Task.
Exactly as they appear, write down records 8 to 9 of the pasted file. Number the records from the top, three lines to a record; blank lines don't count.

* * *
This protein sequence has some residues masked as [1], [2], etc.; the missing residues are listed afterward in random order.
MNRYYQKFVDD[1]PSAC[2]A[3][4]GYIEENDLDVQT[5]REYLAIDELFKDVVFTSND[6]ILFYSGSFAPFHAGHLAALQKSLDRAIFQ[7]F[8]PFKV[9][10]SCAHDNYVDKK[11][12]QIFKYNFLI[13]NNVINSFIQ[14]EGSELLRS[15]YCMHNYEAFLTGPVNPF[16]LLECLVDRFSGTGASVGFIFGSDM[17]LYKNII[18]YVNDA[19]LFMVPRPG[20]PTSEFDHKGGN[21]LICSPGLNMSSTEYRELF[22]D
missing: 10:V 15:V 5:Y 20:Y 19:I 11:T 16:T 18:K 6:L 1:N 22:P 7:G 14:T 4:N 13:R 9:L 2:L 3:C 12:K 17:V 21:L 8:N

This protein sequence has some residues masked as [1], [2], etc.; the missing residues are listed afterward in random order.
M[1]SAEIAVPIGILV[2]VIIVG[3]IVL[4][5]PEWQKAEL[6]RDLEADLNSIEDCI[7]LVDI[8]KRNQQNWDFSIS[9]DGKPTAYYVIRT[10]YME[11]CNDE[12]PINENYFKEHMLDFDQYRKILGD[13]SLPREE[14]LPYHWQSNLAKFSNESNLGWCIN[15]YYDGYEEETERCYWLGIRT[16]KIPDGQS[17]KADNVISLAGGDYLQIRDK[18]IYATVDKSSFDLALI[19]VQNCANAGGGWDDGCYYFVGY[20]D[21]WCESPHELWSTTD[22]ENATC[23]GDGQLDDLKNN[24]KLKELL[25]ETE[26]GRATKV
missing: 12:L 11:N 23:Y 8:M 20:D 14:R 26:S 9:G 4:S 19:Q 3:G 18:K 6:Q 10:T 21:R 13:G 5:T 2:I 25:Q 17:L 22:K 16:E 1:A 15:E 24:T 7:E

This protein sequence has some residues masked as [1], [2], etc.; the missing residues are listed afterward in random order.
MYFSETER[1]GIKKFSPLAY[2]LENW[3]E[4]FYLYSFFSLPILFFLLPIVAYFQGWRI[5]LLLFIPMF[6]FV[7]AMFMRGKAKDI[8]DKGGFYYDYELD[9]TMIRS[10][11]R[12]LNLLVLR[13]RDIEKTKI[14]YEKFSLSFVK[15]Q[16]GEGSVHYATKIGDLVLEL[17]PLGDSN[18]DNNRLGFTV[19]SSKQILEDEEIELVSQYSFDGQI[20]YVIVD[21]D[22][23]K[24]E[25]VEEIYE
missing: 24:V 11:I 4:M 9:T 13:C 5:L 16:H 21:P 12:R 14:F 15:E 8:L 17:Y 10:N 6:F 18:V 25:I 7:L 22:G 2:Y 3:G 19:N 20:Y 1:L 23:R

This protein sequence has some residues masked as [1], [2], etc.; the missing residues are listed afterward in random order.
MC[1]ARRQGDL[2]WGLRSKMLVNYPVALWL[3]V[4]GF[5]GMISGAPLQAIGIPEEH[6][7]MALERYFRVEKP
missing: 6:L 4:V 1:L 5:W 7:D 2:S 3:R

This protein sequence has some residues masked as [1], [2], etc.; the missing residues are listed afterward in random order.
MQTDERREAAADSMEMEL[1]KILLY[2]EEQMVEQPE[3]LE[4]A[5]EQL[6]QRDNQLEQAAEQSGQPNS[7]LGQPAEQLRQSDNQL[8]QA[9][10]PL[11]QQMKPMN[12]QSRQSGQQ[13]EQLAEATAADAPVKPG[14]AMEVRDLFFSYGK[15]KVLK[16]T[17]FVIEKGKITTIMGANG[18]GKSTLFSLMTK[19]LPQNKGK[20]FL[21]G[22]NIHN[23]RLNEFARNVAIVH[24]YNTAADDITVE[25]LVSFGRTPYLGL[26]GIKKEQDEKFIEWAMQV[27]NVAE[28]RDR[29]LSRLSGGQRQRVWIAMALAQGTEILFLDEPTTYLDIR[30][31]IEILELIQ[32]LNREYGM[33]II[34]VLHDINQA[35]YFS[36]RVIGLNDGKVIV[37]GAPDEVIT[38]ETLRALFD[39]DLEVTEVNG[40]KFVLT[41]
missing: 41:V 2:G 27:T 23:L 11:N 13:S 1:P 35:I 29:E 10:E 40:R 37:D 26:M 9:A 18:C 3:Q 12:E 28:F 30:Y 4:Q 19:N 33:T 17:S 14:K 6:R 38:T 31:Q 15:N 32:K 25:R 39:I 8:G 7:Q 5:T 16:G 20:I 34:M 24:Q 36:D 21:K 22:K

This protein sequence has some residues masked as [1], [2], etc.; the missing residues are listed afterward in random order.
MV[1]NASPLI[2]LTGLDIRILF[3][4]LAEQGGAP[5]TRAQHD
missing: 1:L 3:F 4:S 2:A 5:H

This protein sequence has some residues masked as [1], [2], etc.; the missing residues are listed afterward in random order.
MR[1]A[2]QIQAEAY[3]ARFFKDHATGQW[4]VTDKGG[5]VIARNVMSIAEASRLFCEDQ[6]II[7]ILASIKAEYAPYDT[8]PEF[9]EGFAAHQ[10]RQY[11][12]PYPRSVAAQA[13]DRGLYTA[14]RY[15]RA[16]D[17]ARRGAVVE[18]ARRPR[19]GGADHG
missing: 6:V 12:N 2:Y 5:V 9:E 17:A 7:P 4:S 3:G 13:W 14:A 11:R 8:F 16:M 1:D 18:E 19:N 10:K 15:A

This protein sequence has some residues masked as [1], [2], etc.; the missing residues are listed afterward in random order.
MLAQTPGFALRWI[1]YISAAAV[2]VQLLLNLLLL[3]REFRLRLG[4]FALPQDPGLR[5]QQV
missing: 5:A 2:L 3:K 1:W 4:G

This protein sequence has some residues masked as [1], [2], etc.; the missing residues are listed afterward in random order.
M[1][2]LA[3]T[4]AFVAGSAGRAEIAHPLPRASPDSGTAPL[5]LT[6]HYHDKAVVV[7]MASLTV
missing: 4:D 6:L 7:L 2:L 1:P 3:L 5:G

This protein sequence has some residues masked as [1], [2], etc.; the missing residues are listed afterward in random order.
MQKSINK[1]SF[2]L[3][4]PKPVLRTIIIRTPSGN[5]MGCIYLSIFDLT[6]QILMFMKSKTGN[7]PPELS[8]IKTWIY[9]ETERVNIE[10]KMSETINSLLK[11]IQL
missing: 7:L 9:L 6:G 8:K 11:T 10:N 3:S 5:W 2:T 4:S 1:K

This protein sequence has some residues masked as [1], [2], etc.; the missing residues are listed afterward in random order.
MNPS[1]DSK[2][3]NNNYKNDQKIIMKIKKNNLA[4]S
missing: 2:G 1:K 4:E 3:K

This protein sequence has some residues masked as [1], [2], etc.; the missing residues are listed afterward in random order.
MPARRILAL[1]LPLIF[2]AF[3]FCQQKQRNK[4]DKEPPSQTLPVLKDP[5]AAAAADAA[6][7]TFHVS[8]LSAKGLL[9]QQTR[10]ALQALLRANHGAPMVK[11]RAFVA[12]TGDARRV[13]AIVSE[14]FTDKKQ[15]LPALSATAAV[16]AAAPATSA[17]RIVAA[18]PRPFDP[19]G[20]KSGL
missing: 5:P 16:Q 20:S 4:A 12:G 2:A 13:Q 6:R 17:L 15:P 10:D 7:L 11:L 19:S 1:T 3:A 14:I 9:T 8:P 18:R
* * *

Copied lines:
This protein sequence has some residues masked as [1], [2], etc.; the missing residues are listed afterward in random order.
MLAQTPGFALRWI[1]YISAAAV[2]VQLLLNLLLL[3]REFRLRLG[4]FALPQDPGLR[5]QQV
missing: 5:A 2:L 3:K 1:W 4:G

This protein sequence has some residues masked as [1], [2], etc.; the missing residues are listed afterward in random order.
M[1][2]LA[3]T[4]AFVAGSAGRAEIAHPLPRASPDSGTAPL[5]LT[6]HYHDKAVVV[7]MASLTV
missing: 4:D 6:L 7:L 2:L 1:P 3:L 5:G